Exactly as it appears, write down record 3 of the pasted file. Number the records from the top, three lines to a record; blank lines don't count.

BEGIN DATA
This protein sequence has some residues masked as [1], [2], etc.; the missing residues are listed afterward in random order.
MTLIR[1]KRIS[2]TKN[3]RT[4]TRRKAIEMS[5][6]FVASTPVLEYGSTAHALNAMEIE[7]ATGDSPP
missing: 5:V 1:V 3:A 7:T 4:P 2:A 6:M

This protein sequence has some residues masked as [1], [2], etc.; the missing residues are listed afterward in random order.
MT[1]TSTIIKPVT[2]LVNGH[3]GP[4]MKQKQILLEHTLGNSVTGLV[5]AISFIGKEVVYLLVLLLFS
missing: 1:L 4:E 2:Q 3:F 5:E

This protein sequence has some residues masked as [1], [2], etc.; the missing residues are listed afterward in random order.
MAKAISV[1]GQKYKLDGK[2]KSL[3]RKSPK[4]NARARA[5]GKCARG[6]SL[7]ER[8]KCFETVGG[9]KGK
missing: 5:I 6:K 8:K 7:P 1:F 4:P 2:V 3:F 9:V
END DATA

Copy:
This protein sequence has some residues masked as [1], [2], etc.; the missing residues are listed afterward in random order.
MAKAISV[1]GQKYKLDGK[2]KSL[3]RKSPK[4]NARARA[5]GKCARG[6]SL[7]ER[8]KCFETVGG[9]KGK
missing: 5:I 6:K 8:K 7:P 1:F 4:P 2:V 3:F 9:V